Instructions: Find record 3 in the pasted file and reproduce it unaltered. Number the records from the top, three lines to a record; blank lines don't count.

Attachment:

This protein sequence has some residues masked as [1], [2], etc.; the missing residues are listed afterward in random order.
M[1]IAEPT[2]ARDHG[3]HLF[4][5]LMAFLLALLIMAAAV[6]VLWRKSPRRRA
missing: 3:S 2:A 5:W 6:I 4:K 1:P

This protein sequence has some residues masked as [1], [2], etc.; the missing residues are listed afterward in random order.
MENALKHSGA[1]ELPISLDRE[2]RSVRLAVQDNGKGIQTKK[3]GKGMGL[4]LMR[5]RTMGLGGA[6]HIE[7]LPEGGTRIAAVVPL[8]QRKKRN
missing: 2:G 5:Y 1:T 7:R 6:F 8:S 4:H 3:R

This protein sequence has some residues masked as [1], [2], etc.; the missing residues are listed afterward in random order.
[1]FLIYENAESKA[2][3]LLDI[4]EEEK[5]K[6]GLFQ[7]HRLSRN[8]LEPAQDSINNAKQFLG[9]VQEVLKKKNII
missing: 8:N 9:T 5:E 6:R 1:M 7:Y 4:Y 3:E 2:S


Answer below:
This protein sequence has some residues masked as [1], [2], etc.; the missing residues are listed afterward in random order.
[1]FLIYENAESKA[2][3]LLDI[4]EEEK[5]K[6]GLFQ[7]HRLSRN[8]LEPAQDSINNAKQFLG[9]VQEVLKKKNII
missing: 8:N 9:T 5:E 6:R 1:M 7:Y 4:Y 3:E 2:S